The second drop flows on well from the whirlpool where the spiral of water smoothly (and more conventionally) evolves into a straight drop.

Interestingly, the final drop was supposed to be a trapdoor effect where the bottom of the trough essentially drops out from underneath the boat, but instead it is just a violently steep drop, and one of the wettest on the ride.

Despite these fairly sensational drops, River Quest gives most riders only a healthy dousing in water, not a complete soaking. You'd be unlucky to come off either unscathed or soaked to the bone, which I think is a good balance to strike.

Theming where it matters is amazing. The station is wonderful, and the queue line and entrance area is excellent, but surprisingly, the actual ride is fairly flat and monotone - not poor, but not of the standard elsewhere.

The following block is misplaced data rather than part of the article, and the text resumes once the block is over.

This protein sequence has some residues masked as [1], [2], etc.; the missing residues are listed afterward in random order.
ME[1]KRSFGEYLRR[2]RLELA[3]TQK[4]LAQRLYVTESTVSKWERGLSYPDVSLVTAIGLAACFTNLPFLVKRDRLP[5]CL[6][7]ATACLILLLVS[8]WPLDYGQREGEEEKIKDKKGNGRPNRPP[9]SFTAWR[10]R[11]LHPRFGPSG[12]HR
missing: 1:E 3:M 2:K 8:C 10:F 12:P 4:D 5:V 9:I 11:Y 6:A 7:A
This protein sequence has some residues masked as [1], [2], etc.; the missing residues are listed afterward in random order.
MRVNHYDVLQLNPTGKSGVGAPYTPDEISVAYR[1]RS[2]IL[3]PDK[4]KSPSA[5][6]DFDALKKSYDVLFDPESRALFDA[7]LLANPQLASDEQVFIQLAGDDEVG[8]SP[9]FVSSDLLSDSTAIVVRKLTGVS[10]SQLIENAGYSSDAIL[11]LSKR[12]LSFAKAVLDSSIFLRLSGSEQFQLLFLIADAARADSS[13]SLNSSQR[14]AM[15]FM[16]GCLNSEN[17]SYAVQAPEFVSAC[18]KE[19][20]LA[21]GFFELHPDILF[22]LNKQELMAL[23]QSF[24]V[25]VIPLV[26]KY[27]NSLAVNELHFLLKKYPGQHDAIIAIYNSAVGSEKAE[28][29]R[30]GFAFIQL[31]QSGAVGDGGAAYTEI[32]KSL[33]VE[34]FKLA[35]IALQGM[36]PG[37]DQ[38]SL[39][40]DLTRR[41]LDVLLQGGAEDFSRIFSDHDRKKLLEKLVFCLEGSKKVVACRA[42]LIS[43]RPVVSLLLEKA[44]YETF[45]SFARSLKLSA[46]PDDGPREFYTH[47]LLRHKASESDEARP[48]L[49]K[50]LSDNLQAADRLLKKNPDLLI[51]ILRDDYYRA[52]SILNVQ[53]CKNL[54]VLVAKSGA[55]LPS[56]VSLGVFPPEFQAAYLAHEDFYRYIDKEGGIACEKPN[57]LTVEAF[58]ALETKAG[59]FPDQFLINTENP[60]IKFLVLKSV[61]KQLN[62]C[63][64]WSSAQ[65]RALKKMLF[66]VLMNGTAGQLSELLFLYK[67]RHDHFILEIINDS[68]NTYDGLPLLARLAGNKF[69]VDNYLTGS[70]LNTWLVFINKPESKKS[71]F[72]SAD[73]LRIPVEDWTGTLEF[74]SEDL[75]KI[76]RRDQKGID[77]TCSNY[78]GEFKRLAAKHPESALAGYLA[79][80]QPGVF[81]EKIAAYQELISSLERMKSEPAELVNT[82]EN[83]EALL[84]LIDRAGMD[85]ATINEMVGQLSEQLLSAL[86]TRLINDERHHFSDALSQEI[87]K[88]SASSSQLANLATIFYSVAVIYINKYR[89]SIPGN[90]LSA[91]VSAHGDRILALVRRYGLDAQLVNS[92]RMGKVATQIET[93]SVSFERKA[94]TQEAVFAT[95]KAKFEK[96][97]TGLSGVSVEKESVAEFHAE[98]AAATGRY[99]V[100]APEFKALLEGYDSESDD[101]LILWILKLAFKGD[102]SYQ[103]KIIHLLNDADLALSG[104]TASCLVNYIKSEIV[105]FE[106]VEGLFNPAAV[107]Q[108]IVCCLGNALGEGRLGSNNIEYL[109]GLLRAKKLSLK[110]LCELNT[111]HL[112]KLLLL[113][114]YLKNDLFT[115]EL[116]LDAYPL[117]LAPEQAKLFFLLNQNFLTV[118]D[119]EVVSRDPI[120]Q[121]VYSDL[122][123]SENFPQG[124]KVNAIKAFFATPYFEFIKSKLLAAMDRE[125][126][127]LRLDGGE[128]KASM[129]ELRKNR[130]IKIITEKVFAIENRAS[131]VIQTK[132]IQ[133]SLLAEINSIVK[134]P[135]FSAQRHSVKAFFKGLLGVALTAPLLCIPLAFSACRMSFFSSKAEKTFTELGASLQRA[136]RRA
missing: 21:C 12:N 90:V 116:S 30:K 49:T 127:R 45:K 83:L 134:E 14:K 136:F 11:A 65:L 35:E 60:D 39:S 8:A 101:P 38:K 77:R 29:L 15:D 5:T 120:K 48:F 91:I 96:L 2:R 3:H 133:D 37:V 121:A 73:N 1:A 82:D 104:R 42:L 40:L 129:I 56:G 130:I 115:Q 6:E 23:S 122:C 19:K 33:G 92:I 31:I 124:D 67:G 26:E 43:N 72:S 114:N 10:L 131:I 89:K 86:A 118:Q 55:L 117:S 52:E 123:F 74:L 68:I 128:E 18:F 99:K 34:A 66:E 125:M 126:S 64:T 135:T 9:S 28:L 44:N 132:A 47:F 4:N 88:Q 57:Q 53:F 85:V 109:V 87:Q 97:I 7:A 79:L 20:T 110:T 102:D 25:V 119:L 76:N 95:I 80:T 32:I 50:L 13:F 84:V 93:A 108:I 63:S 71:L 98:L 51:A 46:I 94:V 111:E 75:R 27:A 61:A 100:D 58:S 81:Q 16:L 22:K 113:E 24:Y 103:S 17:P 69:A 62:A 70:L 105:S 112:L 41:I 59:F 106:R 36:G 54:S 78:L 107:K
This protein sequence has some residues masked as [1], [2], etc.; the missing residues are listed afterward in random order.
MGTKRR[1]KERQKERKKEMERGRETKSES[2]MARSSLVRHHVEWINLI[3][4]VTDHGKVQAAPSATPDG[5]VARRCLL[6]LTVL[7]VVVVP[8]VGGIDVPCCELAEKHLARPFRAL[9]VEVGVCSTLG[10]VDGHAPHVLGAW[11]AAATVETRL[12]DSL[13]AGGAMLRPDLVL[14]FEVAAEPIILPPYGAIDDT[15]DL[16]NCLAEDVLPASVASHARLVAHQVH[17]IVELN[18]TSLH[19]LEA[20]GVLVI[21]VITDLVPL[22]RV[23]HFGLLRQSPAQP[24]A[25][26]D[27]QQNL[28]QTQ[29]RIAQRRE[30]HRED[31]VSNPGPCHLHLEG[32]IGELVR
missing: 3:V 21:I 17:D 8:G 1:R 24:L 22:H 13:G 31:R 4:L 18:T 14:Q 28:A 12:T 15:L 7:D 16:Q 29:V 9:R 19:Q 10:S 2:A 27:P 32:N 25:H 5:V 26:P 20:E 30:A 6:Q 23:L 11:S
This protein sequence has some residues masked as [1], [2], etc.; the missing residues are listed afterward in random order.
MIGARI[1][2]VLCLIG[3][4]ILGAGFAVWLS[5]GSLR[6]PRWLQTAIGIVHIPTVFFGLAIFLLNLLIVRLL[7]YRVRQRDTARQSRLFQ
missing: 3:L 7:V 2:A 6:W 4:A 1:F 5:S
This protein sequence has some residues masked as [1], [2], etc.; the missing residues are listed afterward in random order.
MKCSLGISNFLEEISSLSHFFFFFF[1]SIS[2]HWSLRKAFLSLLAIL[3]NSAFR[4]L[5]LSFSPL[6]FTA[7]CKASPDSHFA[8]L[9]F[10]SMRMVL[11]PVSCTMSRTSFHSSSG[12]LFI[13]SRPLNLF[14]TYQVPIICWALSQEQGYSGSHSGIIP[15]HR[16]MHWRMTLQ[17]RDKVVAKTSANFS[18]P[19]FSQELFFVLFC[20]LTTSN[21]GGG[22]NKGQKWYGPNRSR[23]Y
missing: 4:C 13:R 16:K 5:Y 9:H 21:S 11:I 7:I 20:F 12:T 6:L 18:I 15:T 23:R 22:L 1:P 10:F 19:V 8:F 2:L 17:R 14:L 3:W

River Quest is undoubtedly one of the best water rides in Europe, but it is easy to see how it could have been the best in the world.

Comparisons between River Quest and other water rides are ultimately academic, as River Quest simply is in a class of its own.

Please, do not use our ratings to compare rides head-to-head. They rate only how well this ride meets its own objectives using criteria that may not necessarily be relevant with similar reviews.

Good points:

  • A completely different experience offered to almost every other rapids ride
  • Three drops, all excellent, and each very individual
  • Elements such as the vertical lift and whirlpool are hard to find on other rides

Bad points:

  • Beyond the drops, though, there aren't many elements to hold your attention, and no rapids to speak of
  • Theming is plain in places, and there are dead-spots between each major element